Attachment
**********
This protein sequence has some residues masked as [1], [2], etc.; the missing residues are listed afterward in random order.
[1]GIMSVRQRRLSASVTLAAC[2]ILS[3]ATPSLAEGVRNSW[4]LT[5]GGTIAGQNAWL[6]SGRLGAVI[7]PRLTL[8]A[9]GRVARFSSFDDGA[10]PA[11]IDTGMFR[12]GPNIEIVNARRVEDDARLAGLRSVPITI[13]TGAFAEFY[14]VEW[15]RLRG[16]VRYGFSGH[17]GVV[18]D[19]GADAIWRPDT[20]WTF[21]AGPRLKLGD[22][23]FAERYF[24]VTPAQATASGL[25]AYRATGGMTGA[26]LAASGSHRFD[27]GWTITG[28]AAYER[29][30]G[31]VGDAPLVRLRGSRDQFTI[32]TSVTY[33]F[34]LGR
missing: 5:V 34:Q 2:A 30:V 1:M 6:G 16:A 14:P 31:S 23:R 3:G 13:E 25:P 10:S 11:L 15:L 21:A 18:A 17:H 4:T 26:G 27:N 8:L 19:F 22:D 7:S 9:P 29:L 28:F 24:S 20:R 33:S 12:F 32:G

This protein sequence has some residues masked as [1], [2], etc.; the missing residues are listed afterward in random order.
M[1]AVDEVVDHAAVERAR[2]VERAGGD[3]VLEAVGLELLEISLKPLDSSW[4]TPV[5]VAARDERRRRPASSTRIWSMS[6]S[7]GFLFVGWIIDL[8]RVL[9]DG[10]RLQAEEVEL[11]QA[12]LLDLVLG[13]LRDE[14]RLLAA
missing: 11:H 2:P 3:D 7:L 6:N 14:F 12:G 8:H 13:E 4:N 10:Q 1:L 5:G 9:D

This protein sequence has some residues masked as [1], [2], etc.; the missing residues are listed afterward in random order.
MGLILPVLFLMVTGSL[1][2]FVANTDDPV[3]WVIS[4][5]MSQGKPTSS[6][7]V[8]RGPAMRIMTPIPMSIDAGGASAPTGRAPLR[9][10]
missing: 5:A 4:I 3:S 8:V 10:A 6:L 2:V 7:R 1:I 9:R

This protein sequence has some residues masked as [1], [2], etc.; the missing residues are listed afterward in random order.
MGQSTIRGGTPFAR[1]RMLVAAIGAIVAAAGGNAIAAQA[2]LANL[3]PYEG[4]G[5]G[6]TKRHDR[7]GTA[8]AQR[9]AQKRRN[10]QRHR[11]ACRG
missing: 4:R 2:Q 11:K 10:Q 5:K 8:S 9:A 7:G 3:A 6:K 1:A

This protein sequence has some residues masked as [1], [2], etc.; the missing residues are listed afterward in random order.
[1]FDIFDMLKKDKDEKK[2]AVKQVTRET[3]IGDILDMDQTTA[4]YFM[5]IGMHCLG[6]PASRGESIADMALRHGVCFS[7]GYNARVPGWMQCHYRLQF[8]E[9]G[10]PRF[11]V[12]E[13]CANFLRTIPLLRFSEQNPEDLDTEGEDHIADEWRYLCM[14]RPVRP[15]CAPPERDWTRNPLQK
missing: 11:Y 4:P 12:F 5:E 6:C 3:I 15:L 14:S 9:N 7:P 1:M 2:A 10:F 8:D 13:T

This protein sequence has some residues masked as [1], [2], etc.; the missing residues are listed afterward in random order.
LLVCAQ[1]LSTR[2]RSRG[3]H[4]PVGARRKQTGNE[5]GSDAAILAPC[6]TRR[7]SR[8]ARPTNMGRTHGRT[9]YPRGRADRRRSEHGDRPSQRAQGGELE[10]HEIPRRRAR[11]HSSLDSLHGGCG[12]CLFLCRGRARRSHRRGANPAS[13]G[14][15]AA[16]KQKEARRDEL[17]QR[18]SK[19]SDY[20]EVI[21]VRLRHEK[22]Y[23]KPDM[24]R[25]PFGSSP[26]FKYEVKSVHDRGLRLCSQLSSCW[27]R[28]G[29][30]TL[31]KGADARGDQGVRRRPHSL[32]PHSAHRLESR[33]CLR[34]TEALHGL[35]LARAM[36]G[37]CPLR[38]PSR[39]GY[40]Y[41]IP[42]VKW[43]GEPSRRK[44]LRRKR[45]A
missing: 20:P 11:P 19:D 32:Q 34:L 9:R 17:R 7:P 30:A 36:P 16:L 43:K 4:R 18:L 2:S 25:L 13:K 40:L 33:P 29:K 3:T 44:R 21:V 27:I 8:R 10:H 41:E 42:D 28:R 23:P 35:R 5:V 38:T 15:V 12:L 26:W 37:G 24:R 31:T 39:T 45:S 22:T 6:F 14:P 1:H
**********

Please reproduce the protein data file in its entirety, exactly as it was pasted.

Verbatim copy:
This protein sequence has some residues masked as [1], [2], etc.; the missing residues are listed afterward in random order.
[1]GIMSVRQRRLSASVTLAAC[2]ILS[3]ATPSLAEGVRNSW[4]LT[5]GGTIAGQNAWL[6]SGRLGAVI[7]PRLTL[8]A[9]GRVARFSSFDDGA[10]PA[11]IDTGMFR[12]GPNIEIVNARRVEDDARLAGLRSVPITI[13]TGAFAEFY[14]VEW[15]RLRG[16]VRYGFSGH[17]GVV[18]D[19]GADAIWRPDT[20]WTF[21]AGPRLKLGD[22][23]FAERYF[24]VTPAQATASGL[25]AYRATGGMTGA[26]LAASGSHRFD[27]GWTITG[28]AAYER[29][30]G[31]VGDAPLVRLRGSRDQFTI[32]TSVTY[33]F[34]LGR
missing: 5:V 34:Q 2:A 30:V 1:M 6:G 16:A 14:P 31:S 23:R 3:G 13:E 25:P 10:S 11:L 15:L 21:A 18:A 17:H 4:T 26:G 27:N 8:L 19:F 22:D 7:S 9:P 29:L 28:F 24:S 20:R 33:S 12:F 32:G

This protein sequence has some residues masked as [1], [2], etc.; the missing residues are listed afterward in random order.
M[1]AVDEVVDHAAVERAR[2]VERAGGD[3]VLEAVGLELLEISLKPLDSSW[4]TPV[5]VAARDERRRRPASSTRIWSMS[6]S[7]GFLFVGWIIDL[8]RVL[9]DG[10]RLQAEEVEL[11]QA[12]LLDLVLG[13]LRDE[14]RLLAA
missing: 11:H 2:P 3:D 7:L 6:N 14:F 12:G 8:H 13:E 4:N 10:Q 1:L 5:G 9:D

This protein sequence has some residues masked as [1], [2], etc.; the missing residues are listed afterward in random order.
MGLILPVLFLMVTGSL[1][2]FVANTDDPV[3]WVIS[4][5]MSQGKPTSS[6][7]V[8]RGPAMRIMTPIPMSIDAGGASAPTGRAPLR[9][10]
missing: 5:A 4:I 3:S 8:V 10:A 6:L 2:V 7:R 1:I 9:R

This protein sequence has some residues masked as [1], [2], etc.; the missing residues are listed afterward in random order.
MGQSTIRGGTPFAR[1]RMLVAAIGAIVAAAGGNAIAAQA[2]LANL[3]PYEG[4]G[5]G[6]TKRHDR[7]GTA[8]AQR[9]AQKRRN[10]QRHR[11]ACRG
missing: 4:R 2:Q 11:K 10:Q 5:K 8:S 9:A 7:G 3:A 6:K 1:A

This protein sequence has some residues masked as [1], [2], etc.; the missing residues are listed afterward in random order.
[1]FDIFDMLKKDKDEKK[2]AVKQVTRET[3]IGDILDMDQTTA[4]YFM[5]IGMHCLG[6]PASRGESIADMALRHGVCFS[7]GYNARVPGWMQCHYRLQF[8]E[9]G[10]PRF[11]V[12]E[13]CANFLRTIPLLRFSEQNPEDLDTEGEDHIADEWRYLCM[14]RPVRP[15]CAPPERDWTRNPLQK
missing: 11:Y 4:P 12:F 5:E 6:C 3:I 15:L 14:S 9:N 7:P 1:M 2:A 10:F 8:D 13:T

This protein sequence has some residues masked as [1], [2], etc.; the missing residues are listed afterward in random order.
LLVCAQ[1]LSTR[2]RSRG[3]H[4]PVGARRKQTGNE[5]GSDAAILAPC[6]TRR[7]SR[8]ARPTNMGRTHGRT[9]YPRGRADRRRSEHGDRPSQRAQGGELE[10]HEIPRRRAR[11]HSSLDSLHGGCG[12]CLFLCRGRARRSHRRGANPAS[13]G[14][15]AA[16]KQKEARRDEL[17]QR[18]SK[19]SDY[20]EVI[21]VRLRHEK[22]Y[23]KPDM[24]R[25]PFGSSP[26]FKYEVKSVHDRGLRLCSQLSSCW[27]R[28]G[29][30]TL[31]KGADARGDQGVRRRPHSL[32]PHSAHRLESR[33]CLR[34]TEALHGL[35]LARAM[36]G[37]CPLR[38]PSR[39]GY[40]Y[41]IP[42]VKW[43]GEPSRRK[44]LRRKR[45]A
missing: 20:P 11:P 19:D 32:Q 34:L 9:R 17:R 7:P 30:A 36:P 16:L 43:K 4:R 18:L 2:S 25:L 13:K 40:L 33:P 29:K 3:T 44:R 21:V 27:I 8:R 10:H 41:E 42:D 28:R 23:P 35:R 5:V 38:T 15:V 12:L 26:W 37:G 24:R 31:T 39:T 45:S 22:T 6:F 14:P 1:H